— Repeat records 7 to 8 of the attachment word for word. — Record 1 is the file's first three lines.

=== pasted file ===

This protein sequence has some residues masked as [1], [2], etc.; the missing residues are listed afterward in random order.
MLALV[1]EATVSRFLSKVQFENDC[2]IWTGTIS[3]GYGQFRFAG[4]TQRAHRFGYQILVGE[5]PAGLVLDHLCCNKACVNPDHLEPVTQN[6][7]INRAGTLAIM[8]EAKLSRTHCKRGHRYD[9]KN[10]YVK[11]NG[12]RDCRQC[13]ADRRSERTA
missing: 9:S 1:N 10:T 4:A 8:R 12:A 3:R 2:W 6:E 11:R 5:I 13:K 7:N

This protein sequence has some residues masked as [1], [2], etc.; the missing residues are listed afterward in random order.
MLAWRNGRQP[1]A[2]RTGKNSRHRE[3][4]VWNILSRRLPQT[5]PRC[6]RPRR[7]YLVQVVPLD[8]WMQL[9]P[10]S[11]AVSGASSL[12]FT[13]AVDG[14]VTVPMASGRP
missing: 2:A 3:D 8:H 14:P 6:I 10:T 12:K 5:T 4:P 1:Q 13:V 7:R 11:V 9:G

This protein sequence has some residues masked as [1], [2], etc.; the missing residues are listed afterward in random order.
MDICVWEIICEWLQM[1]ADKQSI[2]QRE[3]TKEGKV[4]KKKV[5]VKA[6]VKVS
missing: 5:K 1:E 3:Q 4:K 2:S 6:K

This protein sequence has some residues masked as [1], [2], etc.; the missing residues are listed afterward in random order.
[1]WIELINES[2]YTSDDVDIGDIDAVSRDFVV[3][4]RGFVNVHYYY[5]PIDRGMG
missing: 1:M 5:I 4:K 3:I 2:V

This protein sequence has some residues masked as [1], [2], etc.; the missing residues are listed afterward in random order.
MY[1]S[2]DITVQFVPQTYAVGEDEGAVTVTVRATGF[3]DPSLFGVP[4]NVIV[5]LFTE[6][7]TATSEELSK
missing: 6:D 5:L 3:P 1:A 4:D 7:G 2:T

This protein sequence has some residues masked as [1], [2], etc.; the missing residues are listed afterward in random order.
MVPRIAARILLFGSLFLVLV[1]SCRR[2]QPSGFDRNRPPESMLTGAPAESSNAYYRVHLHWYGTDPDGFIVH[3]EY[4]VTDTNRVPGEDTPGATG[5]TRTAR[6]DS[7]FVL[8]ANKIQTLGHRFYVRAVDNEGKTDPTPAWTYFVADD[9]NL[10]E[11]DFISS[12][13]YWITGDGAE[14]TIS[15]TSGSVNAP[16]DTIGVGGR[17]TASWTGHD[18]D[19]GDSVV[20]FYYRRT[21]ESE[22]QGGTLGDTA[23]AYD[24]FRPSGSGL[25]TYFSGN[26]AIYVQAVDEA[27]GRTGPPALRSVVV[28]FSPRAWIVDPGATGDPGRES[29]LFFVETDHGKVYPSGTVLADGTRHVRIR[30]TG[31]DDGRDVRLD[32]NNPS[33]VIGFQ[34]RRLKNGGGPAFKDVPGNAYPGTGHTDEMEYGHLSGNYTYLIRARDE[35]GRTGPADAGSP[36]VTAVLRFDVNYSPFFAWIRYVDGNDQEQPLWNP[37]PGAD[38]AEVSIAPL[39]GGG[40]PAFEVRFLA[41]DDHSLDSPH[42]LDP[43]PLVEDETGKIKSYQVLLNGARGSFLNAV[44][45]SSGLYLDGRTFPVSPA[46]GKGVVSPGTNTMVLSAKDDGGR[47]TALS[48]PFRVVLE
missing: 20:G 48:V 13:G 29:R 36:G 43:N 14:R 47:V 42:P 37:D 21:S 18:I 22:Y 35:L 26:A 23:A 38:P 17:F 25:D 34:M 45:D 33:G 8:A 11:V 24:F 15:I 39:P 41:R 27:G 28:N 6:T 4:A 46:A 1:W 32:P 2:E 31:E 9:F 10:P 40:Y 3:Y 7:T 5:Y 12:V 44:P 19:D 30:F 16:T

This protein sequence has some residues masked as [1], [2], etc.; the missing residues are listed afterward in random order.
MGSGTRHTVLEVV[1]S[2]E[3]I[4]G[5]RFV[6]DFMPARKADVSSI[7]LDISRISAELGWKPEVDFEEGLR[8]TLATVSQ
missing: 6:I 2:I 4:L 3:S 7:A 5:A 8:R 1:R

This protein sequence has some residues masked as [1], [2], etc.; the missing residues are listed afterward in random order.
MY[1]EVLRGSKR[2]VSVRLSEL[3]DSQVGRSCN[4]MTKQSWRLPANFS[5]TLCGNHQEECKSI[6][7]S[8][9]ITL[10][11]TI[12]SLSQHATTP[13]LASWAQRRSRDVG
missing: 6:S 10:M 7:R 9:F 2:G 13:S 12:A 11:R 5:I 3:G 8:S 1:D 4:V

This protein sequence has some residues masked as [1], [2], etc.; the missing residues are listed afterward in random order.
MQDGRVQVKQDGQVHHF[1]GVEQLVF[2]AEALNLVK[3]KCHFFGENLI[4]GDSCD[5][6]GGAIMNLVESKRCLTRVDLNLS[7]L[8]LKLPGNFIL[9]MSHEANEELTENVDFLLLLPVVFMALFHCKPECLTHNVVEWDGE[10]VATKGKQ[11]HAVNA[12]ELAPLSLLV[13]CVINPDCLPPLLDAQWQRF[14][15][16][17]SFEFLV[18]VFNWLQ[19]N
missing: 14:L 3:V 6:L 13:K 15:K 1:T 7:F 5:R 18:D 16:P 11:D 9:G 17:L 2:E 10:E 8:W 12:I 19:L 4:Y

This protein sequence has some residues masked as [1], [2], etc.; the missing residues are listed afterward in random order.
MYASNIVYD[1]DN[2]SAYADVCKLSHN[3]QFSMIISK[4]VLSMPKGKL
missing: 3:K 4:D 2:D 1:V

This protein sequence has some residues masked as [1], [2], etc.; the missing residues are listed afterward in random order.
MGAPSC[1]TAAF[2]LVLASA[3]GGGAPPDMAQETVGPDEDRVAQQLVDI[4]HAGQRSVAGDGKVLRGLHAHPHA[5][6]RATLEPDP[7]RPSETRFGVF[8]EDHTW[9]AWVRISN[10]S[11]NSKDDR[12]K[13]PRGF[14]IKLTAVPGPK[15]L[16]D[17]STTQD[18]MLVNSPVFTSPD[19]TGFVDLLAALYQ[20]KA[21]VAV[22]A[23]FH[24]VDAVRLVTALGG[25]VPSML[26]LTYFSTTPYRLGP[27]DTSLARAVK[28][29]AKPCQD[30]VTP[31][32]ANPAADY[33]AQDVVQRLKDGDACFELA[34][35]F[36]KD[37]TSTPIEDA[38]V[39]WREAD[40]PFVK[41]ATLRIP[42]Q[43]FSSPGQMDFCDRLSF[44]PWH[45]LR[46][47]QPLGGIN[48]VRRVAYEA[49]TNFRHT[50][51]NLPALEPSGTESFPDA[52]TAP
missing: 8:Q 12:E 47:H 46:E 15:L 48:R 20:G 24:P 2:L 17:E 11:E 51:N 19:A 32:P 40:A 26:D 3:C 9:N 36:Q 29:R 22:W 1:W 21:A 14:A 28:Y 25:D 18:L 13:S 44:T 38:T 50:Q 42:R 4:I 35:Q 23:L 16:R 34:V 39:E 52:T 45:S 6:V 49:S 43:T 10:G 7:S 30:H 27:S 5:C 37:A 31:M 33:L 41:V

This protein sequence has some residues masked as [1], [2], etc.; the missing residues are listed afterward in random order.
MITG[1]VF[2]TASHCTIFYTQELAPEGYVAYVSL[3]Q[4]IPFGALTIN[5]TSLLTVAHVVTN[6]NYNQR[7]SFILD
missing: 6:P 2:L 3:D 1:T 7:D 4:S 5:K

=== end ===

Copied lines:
This protein sequence has some residues masked as [1], [2], etc.; the missing residues are listed afterward in random order.
MGSGTRHTVLEVV[1]S[2]E[3]I[4]G[5]RFV[6]DFMPARKADVSSI[7]LDISRISAELGWKPEVDFEEGLR[8]TLATVSQ
missing: 6:I 2:I 4:L 3:S 7:A 5:A 8:R 1:R

This protein sequence has some residues masked as [1], [2], etc.; the missing residues are listed afterward in random order.
MY[1]EVLRGSKR[2]VSVRLSEL[3]DSQVGRSCN[4]MTKQSWRLPANFS[5]TLCGNHQEECKSI[6][7]S[8][9]ITL[10][11]TI[12]SLSQHATTP[13]LASWAQRRSRDVG
missing: 6:S 10:M 7:R 9:F 2:G 13:S 12:A 11:R 5:I 3:G 8:S 1:D 4:V